The turnout is huge. The parking lot fills to capacity, then overflows over into the parking lot across the street. The crowd is enthusiastic but not obnoxious. Yes, it is basketball, but on a “whole ‘nother level.” It’s Saturday morning at Cornerstone United Methodist Church, and the kids have assembled for Kingdom Basketball.
Doug Shugert is running up and down the floor – “Gold ball this way!” he shouts. He is having as much fun as the children.
“We’ve been doing it now for 10 years,” Shugert says as he attempts to rid himself of the sweat from the game he just officiated and gets his breath for the next game, just five minutes away. “Kids ages 4 years through sixth grade play eight weeks. Kids have an awesome opportunity to have success because we offer automatic rotation where kids play an equal amount of time. We have devotions and prayer at each game and it’s just a great opportunity for us to witness to the community and to have fun with the kids.”
Shugert is one of those rare people who gives of himself because of his love for his faith and his community and it shows. The program features on-court instruction and patience, and he epitomizes that practice.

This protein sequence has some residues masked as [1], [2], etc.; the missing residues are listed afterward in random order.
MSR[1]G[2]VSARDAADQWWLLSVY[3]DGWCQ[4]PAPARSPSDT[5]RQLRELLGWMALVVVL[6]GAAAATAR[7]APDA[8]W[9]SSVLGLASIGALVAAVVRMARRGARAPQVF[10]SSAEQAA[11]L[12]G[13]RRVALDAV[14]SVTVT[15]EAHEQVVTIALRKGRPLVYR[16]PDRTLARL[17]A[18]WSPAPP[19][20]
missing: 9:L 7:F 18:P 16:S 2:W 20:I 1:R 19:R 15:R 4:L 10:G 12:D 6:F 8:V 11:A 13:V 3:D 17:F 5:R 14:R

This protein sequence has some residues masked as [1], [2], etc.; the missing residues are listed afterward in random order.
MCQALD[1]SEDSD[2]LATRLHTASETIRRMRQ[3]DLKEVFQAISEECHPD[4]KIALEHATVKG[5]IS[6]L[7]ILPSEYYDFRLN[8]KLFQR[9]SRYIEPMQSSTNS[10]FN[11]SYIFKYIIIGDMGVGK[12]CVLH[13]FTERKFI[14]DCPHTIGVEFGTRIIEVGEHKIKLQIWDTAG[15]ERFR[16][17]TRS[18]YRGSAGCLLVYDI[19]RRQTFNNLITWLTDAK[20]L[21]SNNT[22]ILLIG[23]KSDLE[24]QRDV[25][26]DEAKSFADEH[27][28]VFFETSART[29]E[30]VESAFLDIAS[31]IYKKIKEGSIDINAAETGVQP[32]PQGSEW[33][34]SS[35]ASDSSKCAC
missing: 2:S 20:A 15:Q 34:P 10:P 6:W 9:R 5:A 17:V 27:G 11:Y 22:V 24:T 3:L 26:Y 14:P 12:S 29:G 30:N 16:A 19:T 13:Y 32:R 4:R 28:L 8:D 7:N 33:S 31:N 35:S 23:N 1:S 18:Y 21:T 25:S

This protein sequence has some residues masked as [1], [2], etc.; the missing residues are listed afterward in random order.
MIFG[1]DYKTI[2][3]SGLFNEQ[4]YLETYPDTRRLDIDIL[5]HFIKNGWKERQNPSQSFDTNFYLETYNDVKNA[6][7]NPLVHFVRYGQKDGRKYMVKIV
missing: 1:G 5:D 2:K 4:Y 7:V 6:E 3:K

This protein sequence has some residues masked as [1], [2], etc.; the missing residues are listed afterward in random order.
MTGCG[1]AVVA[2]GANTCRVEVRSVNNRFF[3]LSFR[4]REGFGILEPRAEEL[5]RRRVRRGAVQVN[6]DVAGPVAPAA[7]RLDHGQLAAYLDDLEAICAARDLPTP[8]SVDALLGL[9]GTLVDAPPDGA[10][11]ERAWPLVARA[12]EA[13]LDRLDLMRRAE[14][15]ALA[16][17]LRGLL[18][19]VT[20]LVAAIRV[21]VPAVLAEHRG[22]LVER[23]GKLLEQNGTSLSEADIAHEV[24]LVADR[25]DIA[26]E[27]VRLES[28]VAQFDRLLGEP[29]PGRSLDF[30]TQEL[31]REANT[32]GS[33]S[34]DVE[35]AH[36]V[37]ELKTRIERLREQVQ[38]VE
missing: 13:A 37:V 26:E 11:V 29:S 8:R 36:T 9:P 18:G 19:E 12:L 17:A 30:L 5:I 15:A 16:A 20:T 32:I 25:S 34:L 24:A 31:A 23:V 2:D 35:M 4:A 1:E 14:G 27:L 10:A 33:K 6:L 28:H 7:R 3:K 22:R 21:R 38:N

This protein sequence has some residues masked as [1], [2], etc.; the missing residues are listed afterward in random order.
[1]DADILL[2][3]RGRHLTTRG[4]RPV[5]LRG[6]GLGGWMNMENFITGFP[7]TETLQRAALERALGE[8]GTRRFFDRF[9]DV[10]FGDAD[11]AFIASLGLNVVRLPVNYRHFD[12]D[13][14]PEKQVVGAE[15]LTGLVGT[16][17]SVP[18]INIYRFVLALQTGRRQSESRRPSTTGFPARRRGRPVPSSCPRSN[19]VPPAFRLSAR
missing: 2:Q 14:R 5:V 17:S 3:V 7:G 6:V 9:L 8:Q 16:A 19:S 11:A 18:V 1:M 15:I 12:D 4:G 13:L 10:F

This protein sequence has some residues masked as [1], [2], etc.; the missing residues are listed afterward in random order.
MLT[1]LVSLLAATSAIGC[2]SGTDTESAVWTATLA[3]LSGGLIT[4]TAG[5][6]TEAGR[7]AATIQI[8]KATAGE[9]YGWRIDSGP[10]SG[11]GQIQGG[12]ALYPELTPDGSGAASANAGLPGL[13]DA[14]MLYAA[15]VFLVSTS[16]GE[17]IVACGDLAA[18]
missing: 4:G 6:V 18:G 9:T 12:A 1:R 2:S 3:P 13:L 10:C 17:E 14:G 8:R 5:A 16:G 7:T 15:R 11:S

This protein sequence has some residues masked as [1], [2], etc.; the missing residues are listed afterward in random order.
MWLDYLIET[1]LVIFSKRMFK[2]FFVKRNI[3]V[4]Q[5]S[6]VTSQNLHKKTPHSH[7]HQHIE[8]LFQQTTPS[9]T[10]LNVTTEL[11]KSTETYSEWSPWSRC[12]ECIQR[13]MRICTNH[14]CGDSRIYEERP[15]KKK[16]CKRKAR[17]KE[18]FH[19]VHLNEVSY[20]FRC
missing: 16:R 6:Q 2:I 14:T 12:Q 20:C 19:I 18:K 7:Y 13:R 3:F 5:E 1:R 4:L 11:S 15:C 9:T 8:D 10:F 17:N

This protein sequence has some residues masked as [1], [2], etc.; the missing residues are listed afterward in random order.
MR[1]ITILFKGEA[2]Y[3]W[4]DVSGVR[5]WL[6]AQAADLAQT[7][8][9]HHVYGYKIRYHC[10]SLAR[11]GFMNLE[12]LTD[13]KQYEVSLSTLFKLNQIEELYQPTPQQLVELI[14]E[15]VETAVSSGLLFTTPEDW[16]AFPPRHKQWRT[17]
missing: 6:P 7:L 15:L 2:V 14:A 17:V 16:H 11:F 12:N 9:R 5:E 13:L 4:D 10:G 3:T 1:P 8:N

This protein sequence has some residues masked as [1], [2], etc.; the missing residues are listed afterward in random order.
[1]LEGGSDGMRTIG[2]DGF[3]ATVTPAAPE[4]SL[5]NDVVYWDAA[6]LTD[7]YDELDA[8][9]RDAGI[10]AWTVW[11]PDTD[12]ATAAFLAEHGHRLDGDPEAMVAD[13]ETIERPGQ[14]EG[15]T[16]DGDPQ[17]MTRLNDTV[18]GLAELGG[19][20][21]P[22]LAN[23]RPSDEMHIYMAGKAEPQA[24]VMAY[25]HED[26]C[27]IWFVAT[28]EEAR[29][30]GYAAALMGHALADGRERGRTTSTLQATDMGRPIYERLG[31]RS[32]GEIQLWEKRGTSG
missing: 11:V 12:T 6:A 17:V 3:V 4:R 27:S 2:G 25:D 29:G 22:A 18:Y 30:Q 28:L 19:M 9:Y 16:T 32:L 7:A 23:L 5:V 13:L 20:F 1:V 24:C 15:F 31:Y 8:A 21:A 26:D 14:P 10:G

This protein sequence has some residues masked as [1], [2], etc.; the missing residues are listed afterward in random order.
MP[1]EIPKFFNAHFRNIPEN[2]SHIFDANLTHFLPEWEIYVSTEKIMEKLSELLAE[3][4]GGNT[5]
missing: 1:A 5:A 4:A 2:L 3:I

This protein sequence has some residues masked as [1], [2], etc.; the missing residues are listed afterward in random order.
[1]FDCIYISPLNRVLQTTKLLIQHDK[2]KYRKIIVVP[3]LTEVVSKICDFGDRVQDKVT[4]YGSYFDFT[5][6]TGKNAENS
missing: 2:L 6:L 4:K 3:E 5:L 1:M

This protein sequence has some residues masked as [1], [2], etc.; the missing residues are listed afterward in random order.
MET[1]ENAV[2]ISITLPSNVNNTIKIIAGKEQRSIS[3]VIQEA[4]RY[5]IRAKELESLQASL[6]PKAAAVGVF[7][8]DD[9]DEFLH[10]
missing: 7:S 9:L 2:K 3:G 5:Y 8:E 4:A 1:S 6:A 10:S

“We knew there was a need in the community,” Shugert said. ‘When kids get older and they get to high school age, they stop trying out anymore and we don’t want the high schools to suffer because there’s not enough players to try out for a team anymore.”
Shugert got serious about a problem that has been around for a long time and now Kingdom Basketball is trying to address the issue.
“What happens is, even in this age group, we have kids that sit the bench, then once they sit the bench for a couple of years they don’t even want to try anymore,” Shugert said. “So even though their skills haven’t caught up to the body yet, they’ve given up on the sport. So there’s nowhere to play anymore. So we just wanted to make sure it’s fun for everybody.”
Cornerstone had the largest sign-up in years this year with 203 children participating.
One of the enthusiastic people in the crowd is former Portsmouth Mayor David Malone.
“I have a grandson, Cedric Davis II who plays here,” Malone said. “He loves to come here very much. He looks forward to it throughout the whole week. It’s really good for the community, for the church and the kids all around.”
The children are getting restless. It’s time for the next game to start.
“I think I get here at 7:30 (a.m.) and I go home at 7:30 (p.m.),” Shugert said as his smile overcomes his exhaustion.
“It’s a lot of fun,” Shugert said.
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